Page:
Death is so final.
In a hospice ward, I stood with six adult children at the bedside of their momma. Crowded in the little room were several of their spouses, and a few of their children. Momma’s fight had been long and hard, and the family waited quietly for the end to come.
On another occasion, I stood with the shocked woman in my arms. I had been dispatched by the police department to deliver the devastating news. I didn’t have to tell her. She could read it on my face. Her husband of fifty years was gone. Dead. A moment before she had been a wife and now, she was a widow.
A fatal motorcycle wreck. A massive heart attack. Sudden Infant Death Syndrome. One minute, our family member or friend is alive. The next minute they are gone. Dead.
Jesus visited the home of a grieving family. The daddy was an influential leader in the community and had come to Jesus with the urgent request. “He fell at his feet and begged him earnestly, ‘My little daughter is dying. Come and lay your hands on her so that she can get well and live’ ” (Mark 5:22–23). As they made their way through the crowded streets, servants came from Jairus’s home to say, “Your daughter is dead. Why bother the teacher anymore?” (Mark 5:35). Death had come. Hope was gone.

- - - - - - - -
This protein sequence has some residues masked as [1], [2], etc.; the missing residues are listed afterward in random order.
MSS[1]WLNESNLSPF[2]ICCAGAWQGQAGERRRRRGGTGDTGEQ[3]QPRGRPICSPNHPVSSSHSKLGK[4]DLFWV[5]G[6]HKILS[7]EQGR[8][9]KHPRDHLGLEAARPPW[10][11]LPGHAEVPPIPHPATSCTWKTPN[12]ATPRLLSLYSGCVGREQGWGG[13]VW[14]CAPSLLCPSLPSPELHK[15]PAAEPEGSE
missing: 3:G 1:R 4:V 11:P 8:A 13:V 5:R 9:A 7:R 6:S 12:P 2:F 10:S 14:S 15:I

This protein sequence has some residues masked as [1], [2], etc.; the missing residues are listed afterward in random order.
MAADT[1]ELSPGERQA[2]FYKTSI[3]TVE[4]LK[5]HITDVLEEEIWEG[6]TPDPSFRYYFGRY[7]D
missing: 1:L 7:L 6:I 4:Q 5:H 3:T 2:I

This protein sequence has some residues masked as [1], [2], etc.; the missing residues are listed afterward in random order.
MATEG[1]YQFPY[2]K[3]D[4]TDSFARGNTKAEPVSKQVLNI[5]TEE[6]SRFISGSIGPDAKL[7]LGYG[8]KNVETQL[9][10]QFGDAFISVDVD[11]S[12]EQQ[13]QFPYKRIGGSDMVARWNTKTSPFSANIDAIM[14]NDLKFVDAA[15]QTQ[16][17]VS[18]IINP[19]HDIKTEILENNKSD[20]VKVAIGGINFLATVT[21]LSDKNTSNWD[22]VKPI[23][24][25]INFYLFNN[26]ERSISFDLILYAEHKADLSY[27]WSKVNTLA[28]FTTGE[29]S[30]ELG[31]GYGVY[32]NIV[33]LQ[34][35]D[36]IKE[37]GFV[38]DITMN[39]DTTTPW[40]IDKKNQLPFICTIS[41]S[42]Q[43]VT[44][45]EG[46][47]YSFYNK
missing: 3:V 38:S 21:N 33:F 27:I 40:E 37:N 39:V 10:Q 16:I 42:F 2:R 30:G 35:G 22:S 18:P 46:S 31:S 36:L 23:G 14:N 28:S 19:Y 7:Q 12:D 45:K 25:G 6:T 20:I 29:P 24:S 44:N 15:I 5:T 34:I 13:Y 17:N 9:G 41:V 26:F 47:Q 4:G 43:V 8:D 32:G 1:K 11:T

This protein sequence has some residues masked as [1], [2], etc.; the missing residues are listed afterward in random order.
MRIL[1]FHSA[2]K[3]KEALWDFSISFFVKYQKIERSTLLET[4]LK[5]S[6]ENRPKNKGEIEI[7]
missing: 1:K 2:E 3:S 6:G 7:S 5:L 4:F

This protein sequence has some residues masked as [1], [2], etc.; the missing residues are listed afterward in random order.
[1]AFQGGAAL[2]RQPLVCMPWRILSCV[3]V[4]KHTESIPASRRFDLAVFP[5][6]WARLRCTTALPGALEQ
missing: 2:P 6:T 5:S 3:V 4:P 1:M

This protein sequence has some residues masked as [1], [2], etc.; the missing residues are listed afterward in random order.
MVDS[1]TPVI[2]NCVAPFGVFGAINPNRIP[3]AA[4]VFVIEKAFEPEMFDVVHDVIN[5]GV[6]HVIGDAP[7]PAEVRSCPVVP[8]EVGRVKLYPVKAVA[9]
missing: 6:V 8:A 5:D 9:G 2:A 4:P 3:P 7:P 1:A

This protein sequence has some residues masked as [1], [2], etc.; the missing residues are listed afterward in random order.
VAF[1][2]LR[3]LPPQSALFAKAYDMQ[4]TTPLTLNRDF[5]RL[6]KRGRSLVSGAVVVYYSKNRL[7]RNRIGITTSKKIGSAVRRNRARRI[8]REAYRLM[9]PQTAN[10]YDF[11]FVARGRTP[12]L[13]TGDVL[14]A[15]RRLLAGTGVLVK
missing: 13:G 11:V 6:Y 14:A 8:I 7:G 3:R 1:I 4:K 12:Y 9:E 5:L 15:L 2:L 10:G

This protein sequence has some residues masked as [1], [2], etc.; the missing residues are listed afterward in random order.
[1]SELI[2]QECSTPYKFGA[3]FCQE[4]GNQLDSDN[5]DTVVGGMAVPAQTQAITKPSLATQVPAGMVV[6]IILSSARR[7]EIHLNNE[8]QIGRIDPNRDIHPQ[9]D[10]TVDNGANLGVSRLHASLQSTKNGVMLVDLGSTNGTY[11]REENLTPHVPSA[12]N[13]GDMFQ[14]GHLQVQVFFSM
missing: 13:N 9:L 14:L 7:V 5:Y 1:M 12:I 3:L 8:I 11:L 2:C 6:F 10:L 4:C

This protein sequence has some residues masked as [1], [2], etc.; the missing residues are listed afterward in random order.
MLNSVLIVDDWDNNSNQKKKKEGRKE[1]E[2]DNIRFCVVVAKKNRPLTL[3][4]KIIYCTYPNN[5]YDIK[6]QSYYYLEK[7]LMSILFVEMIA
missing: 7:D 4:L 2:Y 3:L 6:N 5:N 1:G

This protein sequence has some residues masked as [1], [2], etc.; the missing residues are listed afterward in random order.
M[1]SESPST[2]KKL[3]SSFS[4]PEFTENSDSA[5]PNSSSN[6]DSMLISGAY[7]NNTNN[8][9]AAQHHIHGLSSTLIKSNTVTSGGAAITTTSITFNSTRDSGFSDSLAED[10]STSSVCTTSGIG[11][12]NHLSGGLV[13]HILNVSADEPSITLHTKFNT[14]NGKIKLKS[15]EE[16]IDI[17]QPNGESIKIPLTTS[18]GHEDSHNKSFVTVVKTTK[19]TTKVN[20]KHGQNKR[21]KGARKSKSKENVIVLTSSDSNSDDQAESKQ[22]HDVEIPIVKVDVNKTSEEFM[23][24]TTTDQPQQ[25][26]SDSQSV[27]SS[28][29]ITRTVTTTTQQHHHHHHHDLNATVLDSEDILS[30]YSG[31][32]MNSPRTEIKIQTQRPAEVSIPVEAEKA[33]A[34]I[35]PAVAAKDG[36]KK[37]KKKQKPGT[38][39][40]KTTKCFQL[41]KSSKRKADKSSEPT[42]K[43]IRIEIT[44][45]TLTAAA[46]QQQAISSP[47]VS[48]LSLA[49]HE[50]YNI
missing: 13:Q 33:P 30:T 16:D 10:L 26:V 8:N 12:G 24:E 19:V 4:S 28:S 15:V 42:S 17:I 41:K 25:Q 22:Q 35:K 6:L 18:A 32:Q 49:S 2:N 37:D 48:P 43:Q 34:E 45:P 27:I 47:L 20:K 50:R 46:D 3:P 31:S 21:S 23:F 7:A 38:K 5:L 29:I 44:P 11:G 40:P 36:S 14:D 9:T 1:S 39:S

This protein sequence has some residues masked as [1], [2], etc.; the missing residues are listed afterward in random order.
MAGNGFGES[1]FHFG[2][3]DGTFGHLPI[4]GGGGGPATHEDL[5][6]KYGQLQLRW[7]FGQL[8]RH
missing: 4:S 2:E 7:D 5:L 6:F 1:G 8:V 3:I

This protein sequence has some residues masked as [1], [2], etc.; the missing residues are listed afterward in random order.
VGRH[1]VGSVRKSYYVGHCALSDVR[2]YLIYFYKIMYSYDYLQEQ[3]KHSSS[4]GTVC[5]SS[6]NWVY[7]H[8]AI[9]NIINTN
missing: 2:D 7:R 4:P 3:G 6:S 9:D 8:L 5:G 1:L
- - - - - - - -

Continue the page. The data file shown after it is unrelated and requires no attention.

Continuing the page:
Why bother? Because hope is not gone! Death is not final. The Evil One “comes only to steal and kill and destroy. (Jesus has) come so that (we) may have life and have it in abundance” (John 10:10).
Jesus “took the child by the hand and said to her... ‘Little girl, I say to you, get up.’ Immediately the girl got up and began to walk. (She was twelve years old.) At this they were utterly astounded” (Mark 5:41–42).
Something similar happened in the Old Testament. The son of the widow at Zarephath inexplicably died. The boy “became ill. His illness got worse until he stopped breathing” (1 Kings 17:17). Dead. Lifeless. Hopeless.
No one in recorded history had ever seen the dead brought back to life. It had never happened. Yet, Elijah took the lad in his arms and carried him upstairs. “He cried out to the Lord and said, ‘Lord my God, please let this boy’s life come into him again!’ ... The Lord listened to Elijah, and the boy’s life came into him again, and he lived” (1 Kings 17:21-22).
The poor widow remained downstairs alone. Alone! She was slumped in her chair, sobbing when the boy bounded down the stairs and into his momma’s arms. Imagine the joyful surprise! Hope wasn’t gone. Death wasn’t final.
The Christian doesn’t grieve without hope (1 Thessalonians 4:13). We can be certain that Jesus is “the resurrection and the life. The one who believes in (Jesus), even if he dies, will live. Everyone who lives and believes in (Jesus) will never die. Do you believe this?” (John 11:25–26).